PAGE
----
B.J. Armstrong woke Chicago up. That's how Michael Jordan described the jolt his former teammate delivered to the Bulls in Game 2 of the 1998 Eastern Conference semifinals. 

In that game, Armstrong helped the Charlotte Hornets beat the odds and the Bulls, hitting a shot as the seconds dwindled to seal their fate. As documented in ESPN's The Last Dance series on Sunday, he stared down the whole Bulls team as he did it, igniting a fire in Jordan that would help the Bulls dominate the rest of the series.

As focused as he was in that moment of defeating Jordan, on his feet was a symbol of solidarity with him. In that Game 2 performance, as he eluded Jordan with the help of a Vlade Divac screen, Armstrong wore Jordans.

"This was about unification," Armstrong says now, reflecting on his footwear choice back then. Playing against Jordan in the series he wore the Jumpman Team 1, one of the first-ever team Jordan models released separate from the mainline Air Jordans. MJ, of course, had on that year's flagship model, the Air Jordan XIII.

For some in the current NBA, wearing a player's signature sneaker against him is considered taboo, a concession that might give someone a mental edge in competition. For Armstrong, who was drafted by the Bulls in 1989 and won three championships alongside Jordan in the 1990s before landing in Charlotte in 1997, it was about supporting his friend's burgeoning business.

"My perspective was: I saw someone do something that had never been done," Amstrong says, referring to Jordan Brand, Jordan’s Nike subsidiary company that launched in September 1997. "They were creating a business within a business—any way I could help support my friend."

He explains that, back then, it never occurred to him that lacing up a pair of Team Jordans to play against Air Jordan himself would be a conflict. It wasn't until his 19-year-old son pointed out the sneakers while watching him in The Last Dance that he even saw the irony in it. For Armstrong, it wasn't about competition when it came to sneakers, because Jordan was the only one creating his own company with his. He felt that any help he could lend to that cause would benefit players as a whole.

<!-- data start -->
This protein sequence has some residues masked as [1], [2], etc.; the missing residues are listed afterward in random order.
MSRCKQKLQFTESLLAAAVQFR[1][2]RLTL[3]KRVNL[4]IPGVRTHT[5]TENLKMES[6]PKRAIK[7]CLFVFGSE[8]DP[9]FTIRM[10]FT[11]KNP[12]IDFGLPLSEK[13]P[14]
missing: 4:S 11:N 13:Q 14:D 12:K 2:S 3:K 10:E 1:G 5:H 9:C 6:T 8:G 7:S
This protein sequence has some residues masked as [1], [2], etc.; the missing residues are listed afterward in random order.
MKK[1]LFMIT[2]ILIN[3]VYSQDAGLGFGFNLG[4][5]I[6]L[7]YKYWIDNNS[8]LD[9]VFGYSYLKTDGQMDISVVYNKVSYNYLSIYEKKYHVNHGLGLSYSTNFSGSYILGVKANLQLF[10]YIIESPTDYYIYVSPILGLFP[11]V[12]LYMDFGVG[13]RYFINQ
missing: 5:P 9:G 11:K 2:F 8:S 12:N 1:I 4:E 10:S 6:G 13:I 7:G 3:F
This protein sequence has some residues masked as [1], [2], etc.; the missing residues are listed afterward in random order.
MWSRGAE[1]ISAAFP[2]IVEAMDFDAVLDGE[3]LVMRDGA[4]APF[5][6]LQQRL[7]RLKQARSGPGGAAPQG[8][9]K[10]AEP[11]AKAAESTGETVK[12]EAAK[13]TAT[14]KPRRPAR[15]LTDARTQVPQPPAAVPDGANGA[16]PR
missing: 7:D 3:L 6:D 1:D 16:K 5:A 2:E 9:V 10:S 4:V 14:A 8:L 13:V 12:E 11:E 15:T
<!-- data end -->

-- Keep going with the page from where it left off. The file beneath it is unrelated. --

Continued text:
Jordan had supported him on the sneaker side earlier in his career, after all. While Michael Jordan was absent from the NBA in 1994 during his first retirement, Armstrong was selected for that year's All-Star Game. He showed up wearing a player-exclusive pair of Jordan IXs, a sneaker only a handful of people in the world had access to back then.

"I didn't think twice about it," Armstrong says.

He didn't realize it then, but his pair was part of a historic set of shoes created for players to wear in the league that year when Jordan wasn't around to. Kendall Gill, Penny Hardaway, Harold Miner, Mitch Richmond, and Latrell Sprewell had similar pairs that season, making them the first players ever to have personalized Jordans outside of Jordan himself.

Armstrong's pair had the same base as the retail version of the white and black Jordan IX, with the special touch of his number 10 stitched on the back. He can't remember if Jordan or Nike asked him to wear the shoes, but he was happy to do it. Michael Jordan was part of the reason he'd made it to the All-Star Game, so why not reference him in some small way? To him, it didn't seem like a big deal, just a sign of respect and appreciation.

"It just seemed like a natural thing to do," Armstrong says.

Those quietly important sneakers are not lost on history. Armstrong is pretty certain he has them tucked away among his relics from his playing days.

"I have them somewhere," the NBA vet says. "I gotta find those shoes—I know I have them around."

Armstrong, currently an exec at sports management firm Wasserman, has a history of donning future footwear grails that stretches back even further. He played college ball at the University of Iowa, joining the Hawkeyes in 1985, right when the team was outfitted with the first round of Nike Dunks from the classic "Be True to Your School" series. Those black and yellow Dunks were reinterpreted for an extremely rare Wu-Tang collaboration version in 1999.

"I played in those shoes," Armstrong says. "I always think of that when I see the Wu."

He may not be mentioned alongside the NBA's sneaker superstars of the 1990s, but the three-time NBA champion was there for pivotal moments in sportswear history. He had Dunks way before they were a hype-drenched retro model. He was part of the Chicago Bulls team that united in wearing black sneakers in the postseason as a sign of camaraderie. He had player-exclusive Air Jordans before the idea of that kind of special makeup existed, and way before people were shelling out thousands of dollars for them on the secondary market. 

Armstrong watched Air Jordan evolve from a single yearly sneaker to a full-on company. Then, ironically, he gave the young brand one of its first spotlight moments as he wore the Jumpman Team 1 while adding a rare dent to the armor of its namesake player. But wearing those sneakers never struck him as odd.

"It was like, you were helping your brother," Armstrong says.

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